be
> > designed (what I'd call correctly ;-) WITHOUT gated clocks.  Can anyone
> > think of one?
> >
> 
> A data source _inside_ an FPGA with 40MHz global clock produces data
> at a rate that varies from once every clock to once every three clocks,
> usually
> 1/clock. The source provides a signal that indicates data valid.
> The data sink _outside_ the FPGA has two inputs, clock and data; but no
> clock enable (data valid) signal is available for the sink, which must
not
> recieve invalid data. The _only_ way to sync the sink is to stop the
clock,
> no alternative is available because the sink is a large ASIC designed by
> someone else who cannot be persuaded to change their circuit. The
> maximum clock rate the sink is spec'd for is 40MHz.
> 
> Option 1:
>    Run the FPGA at 80MHz, and produce the (40MHz sometimes stopped)
>    clock to the sink using source data valid signal as CE on a FF.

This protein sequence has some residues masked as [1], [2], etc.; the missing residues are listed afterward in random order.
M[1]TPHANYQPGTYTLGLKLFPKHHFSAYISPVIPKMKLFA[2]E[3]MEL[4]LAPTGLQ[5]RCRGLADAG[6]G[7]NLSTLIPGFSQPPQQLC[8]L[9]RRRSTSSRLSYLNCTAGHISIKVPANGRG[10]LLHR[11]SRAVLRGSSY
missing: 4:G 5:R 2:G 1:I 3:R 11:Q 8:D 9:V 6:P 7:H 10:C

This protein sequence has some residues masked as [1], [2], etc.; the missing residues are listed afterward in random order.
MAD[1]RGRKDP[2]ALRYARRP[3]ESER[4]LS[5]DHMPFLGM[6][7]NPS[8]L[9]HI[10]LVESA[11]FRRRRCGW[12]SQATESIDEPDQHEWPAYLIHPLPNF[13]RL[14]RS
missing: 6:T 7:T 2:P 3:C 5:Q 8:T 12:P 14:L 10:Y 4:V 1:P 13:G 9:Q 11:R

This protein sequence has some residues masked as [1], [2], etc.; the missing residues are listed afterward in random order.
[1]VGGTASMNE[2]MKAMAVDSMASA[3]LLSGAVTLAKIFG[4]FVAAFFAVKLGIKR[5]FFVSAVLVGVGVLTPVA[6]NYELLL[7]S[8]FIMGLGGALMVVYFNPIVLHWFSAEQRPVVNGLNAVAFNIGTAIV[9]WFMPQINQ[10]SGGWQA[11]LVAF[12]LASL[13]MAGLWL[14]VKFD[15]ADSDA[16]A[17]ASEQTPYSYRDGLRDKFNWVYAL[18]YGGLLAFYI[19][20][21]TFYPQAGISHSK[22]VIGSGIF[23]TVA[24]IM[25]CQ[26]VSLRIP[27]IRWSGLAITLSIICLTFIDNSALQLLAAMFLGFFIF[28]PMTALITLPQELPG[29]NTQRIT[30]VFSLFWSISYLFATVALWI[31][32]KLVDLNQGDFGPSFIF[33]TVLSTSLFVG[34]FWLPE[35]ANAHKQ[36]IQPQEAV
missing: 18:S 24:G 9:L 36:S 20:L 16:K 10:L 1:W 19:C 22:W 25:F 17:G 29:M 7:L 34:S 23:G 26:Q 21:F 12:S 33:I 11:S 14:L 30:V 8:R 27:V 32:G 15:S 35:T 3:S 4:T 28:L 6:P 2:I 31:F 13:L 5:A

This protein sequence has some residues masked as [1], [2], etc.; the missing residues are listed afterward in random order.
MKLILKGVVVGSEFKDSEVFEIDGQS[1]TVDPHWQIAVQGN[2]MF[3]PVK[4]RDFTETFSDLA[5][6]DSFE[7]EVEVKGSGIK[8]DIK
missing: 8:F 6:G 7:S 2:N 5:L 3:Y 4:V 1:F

>    But then most of the circuitry that worked at 40MHz
>    no longer runs, as timing cannot be tightened from 25ns  to 12.5 ns.
>    A global CE of 40MHz could be used, but most of the FFs inside
>    the FPGA already have CE used for other purposes. More pipelining
>    could be used, at a cost of doubling the number of FFs, doubling the
>    required size of the FPGA, doubling the cost.

You can supply two clocks to the FPGA, one 40 and one 80 that are
guaranteed synchronized by using a PLL...like the one Motorola
makes....that provides a clock/2 output that is skewed within ps of the
80MHz clock output.  Then you don't have to 80ns for the logic that doesn't
need to.

Austin

Article: 11874
Subject: Re: ASIC -> FPGA async issues
From: jhallen@world.std.com (Joseph H Allen)
Date: Tue, 15 Sep 1998 22:29:10 GMT
Links: << >>  << T >>  << A >>